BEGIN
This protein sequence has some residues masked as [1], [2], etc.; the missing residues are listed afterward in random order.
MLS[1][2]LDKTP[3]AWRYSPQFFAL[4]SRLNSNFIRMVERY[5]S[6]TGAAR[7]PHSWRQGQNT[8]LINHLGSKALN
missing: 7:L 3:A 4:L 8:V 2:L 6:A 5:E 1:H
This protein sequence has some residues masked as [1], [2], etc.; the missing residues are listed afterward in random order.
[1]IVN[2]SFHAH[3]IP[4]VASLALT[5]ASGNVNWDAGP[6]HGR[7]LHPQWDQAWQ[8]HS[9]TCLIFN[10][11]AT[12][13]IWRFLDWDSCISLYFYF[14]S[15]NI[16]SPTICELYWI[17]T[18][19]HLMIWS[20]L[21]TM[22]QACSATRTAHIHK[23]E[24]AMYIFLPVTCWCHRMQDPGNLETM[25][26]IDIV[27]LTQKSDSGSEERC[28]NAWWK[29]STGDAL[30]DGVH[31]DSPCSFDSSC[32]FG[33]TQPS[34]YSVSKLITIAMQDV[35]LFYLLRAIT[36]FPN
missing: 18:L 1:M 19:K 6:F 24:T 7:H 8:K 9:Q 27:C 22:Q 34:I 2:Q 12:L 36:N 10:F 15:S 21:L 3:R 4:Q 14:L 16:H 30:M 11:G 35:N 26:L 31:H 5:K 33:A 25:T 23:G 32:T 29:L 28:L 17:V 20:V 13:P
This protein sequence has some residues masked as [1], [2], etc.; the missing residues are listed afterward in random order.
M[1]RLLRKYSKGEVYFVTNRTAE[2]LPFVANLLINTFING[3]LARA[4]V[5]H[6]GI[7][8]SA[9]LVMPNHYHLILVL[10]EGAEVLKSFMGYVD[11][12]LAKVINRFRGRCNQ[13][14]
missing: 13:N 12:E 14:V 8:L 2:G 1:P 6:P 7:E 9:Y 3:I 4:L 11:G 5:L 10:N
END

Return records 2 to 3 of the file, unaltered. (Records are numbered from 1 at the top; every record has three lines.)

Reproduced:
This protein sequence has some residues masked as [1], [2], etc.; the missing residues are listed afterward in random order.
[1]IVN[2]SFHAH[3]IP[4]VASLALT[5]ASGNVNWDAGP[6]HGR[7]LHPQWDQAWQ[8]HS[9]TCLIFN[10][11]AT[12][13]IWRFLDWDSCISLYFYF[14]S[15]NI[16]SPTICELYWI[17]T[18][19]HLMIWS[20]L[21]TM[22]QACSATRTAHIHK[23]E[24]AMYIFLPVTCWCHRMQDPGNLETM[25][26]IDIV[27]LTQKSDSGSEERC[28]NAWWK[29]STGDAL[30]DGVH[31]DSPCSFDSSC[32]FG[33]TQPS[34]YSVSKLITIAMQDV[35]LFYLLRAIT[36]FPN
missing: 18:L 1:M 19:K 6:F 24:T 7:H 8:K 9:Q 27:C 22:Q 34:I 2:Q 12:L 36:N 10:F 15:S 21:L 3:R 4:Q 14:L 16:H 30:M 11:G 35:N 26:L 31:H 5:K 33:A 25:T 23:G 32:T 29:L 28:L 17:V 20:V 13:P
This protein sequence has some residues masked as [1], [2], etc.; the missing residues are listed afterward in random order.
M[1]RLLRKYSKGEVYFVTNRTAE[2]LPFVANLLINTFING[3]LARA[4]V[5]H[6]GI[7][8]SA[9]LVMPNHYHLILVL[10]EGAEVLKSFMGYVD[11][12]LAKVINRFRGRCNQ[13][14]
missing: 13:N 12:E 14:V 8:L 2:G 1:P 6:P 7:E 9:Y 3:I 4:L 11:G 5:L 10:N